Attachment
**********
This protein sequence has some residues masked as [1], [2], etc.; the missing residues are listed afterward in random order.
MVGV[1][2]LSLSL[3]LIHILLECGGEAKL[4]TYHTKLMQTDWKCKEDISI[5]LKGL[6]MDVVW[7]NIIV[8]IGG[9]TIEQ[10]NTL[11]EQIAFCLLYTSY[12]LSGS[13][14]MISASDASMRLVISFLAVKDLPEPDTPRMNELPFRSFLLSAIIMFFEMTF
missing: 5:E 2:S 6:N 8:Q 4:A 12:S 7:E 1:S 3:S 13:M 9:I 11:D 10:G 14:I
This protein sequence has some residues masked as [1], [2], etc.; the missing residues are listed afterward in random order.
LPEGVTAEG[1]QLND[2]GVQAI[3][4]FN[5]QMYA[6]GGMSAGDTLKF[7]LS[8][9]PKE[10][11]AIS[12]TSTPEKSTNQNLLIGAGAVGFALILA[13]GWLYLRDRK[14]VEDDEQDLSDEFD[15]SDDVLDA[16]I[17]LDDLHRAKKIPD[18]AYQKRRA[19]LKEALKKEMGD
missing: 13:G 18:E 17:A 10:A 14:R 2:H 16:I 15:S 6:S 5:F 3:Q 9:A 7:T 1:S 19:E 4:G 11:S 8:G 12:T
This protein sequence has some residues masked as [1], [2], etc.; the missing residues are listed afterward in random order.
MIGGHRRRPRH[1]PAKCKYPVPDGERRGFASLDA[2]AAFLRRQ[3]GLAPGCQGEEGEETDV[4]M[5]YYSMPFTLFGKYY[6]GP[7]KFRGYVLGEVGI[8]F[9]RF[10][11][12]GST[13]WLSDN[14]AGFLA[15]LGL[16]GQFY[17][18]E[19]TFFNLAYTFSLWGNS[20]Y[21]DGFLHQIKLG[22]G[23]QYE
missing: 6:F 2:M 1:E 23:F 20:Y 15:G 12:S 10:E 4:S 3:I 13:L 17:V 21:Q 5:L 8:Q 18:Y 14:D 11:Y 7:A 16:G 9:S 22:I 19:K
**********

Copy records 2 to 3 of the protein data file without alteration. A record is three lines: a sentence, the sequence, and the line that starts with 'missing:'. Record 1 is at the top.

This protein sequence has some residues masked as [1], [2], etc.; the missing residues are listed afterward in random order.
LPEGVTAEG[1]QLND[2]GVQAI[3][4]FN[5]QMYA[6]GGMSAGDTLKF[7]LS[8][9]PKE[10][11]AIS[12]TSTPEKSTNQNLLIGAGAVGFALILA[13]GWLYLRDRK[14]VEDDEQDLSDEFD[15]SDDVLDA[16]I[17]LDDLHRAKKIPD[18]AYQKRRA[19]LKEALKKEMGD
missing: 13:G 18:E 17:A 10:A 14:R 2:H 16:I 15:S 6:S 5:F 3:Q 9:A 7:T 1:S 19:E 4:G 11:S 8:G 12:T
This protein sequence has some residues masked as [1], [2], etc.; the missing residues are listed afterward in random order.
MIGGHRRRPRH[1]PAKCKYPVPDGERRGFASLDA[2]AAFLRRQ[3]GLAPGCQGEEGEETDV[4]M[5]YYSMPFTLFGKYY[6]GP[7]KFRGYVLGEVGI[8]F[9]RF[10][11][12]GST[13]WLSDN[14]AGFLA[15]LGL[16]GQFY[17][18]E[19]TFFNLAYTFSLWGNS[20]Y[21]DGFLHQIKLG[22]G[23]QYE
missing: 6:F 2:M 1:E 23:F 20:Y 15:G 12:S 10:E 4:S 3:I 13:L 17:V 21:Q 5:L 8:Q 18:Y 14:D 11:Y 7:A 16:G 9:S 22:I 19:K